Judge rules Henry Davis Jr. did not defame officers involved in police tape controversy
By Lincoln Wright South Bend Tribune
SOUTH BEND — Henry Davis Jr. did not defame a group police officers involved in the police tapes controversy when he wrote a letter asking the Department of Justice to investigate potential racial biases, a St. Joseph Superior Court judge ruled.
In May 2014, Tim Corbett, Steve Richmond, Dave Wells and Brian Young filed a defamation lawsuit against Davis saying he damaged their reputations with his letter to the DOJ.
In his request for summary judgment, Davis, who was representing the 2nd District on the South Bend Common Council at the time, said he sent the letter to the DOJ after many of his constituents expressed concern about how African Americans were being treated by police. Davis said it was his duty as a Common Council member to look into the concerns.
Henry Davis Jr. won the Democratic primary to run for his old seat on the city council, in the 2nd District.
The police tape controversy, the demotion and subsequent firing of South Bend’s first African-American police chief, Darryl Boykins, and the death of an African-American man in police custody heightened the community’s concerns, according to Davis. In July 2012, Michael Anderson died by choking while in police custody. Davis sent his letter to the DOJ the following month.
The legal case over the police tapes has lingered for years, as Common Council members have tried to have the tapes released. Corbett, Richmond, Wells and Young were unknowingly recorded on a police department phone line and allegedly made racial slurs against then-Police Chief Boykins. The city has spent at least $2 million in legal fees and on settlements with the officers and others in the case.
The officers continue to fight the release of the tapes. St. Joseph Superior Court Judge Steven Hostetler recently ruled the case can proceed to trial because recordings made before the police department’s then communications director discovered the recording device on a department phone line did not violate the Indiana Wiretap Act, which prohibits recording conversations without either person’s consent.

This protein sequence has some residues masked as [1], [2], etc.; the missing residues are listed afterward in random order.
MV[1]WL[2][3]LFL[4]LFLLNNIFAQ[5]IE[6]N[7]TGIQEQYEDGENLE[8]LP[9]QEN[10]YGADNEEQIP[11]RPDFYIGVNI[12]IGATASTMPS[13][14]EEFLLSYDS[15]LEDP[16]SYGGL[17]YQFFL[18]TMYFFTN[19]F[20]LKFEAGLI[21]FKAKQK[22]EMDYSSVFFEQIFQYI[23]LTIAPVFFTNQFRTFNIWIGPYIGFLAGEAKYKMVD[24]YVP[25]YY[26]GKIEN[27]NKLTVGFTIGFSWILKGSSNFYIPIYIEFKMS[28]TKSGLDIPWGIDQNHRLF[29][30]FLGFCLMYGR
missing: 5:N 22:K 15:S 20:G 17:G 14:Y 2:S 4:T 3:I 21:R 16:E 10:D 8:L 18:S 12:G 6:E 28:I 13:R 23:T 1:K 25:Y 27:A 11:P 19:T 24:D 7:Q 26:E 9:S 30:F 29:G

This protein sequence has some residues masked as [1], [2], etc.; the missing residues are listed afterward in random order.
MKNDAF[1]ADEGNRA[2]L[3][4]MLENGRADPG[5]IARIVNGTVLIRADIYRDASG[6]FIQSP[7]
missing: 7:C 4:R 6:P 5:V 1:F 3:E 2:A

The officers’ new motion will argue that the recordings violated the federal, rather than the state, wiretap law, as well as the U.S. Constitution’s Fourth Amendment protection against illegal search and seizure. The officers must file their new motion by Sept. 10. The council will then respond with a written filing. If Hostetler again denies the officers’ motion, the case could go to trial in summer 2020 at the earliest.
In Davis’ case, his motion for summary judgment was based on Indiana’s anti-SLAPP law, which states individuals have a right to talk about public issues and that others are prohibited from attempting to silence them with lawsuits.
In their lawsuit, the officers argued Davis’ actions were outside the scope of his position on the Common Council and that he was individually liable for his actions because he acted with willful disregard to the consequences of his actions.
“Henry Davis’ actions were in his individual capacity and a rouge attempt to damage the plaintiffs by said unfounded allegations,” the officers’ suit read.
Thursday, The Tribune was told the officers’ attorney, Dan Pfeifer, was out of the office for the day. Pfeifer didn’t immediately return an email asking for comment.
But Judge Margot Reagan agreed with Davis’ defense under the anti-SLAAP statute and wrote the officers did not provide enough evidence to prove their claim.
“Because Davis Jr.’s letter to the DOJ was written in good faith to encourage a law enforcement inquiry, Davis Jr.’s letter was privileged, and this privilege completely defeats the officers’ defamation claim against him,” Reagan wrote.
In a statement issued Thursday, Davis said he was pleased with the court’s ruling and that he received his fair day in court. He thanked those who supported him through the legal process, especially those in the 2nd District. Davis is again vying for his former seat on the Common Council representing that district. He took the Democratic primary in May with 799 votes, 53% of the total cast. He currently has no challenger in the general election. Republicans have until July 3 to produce an opponent.
“The court’s decision is not just a victory for me, but also one for free speech,” Davis said Thursday in a statement. “Every American should have the right to engage in political discourse without fear of a defamation lawsuit.”
lwright@SBTinfo.com 574-235-6324 @LWrightSBT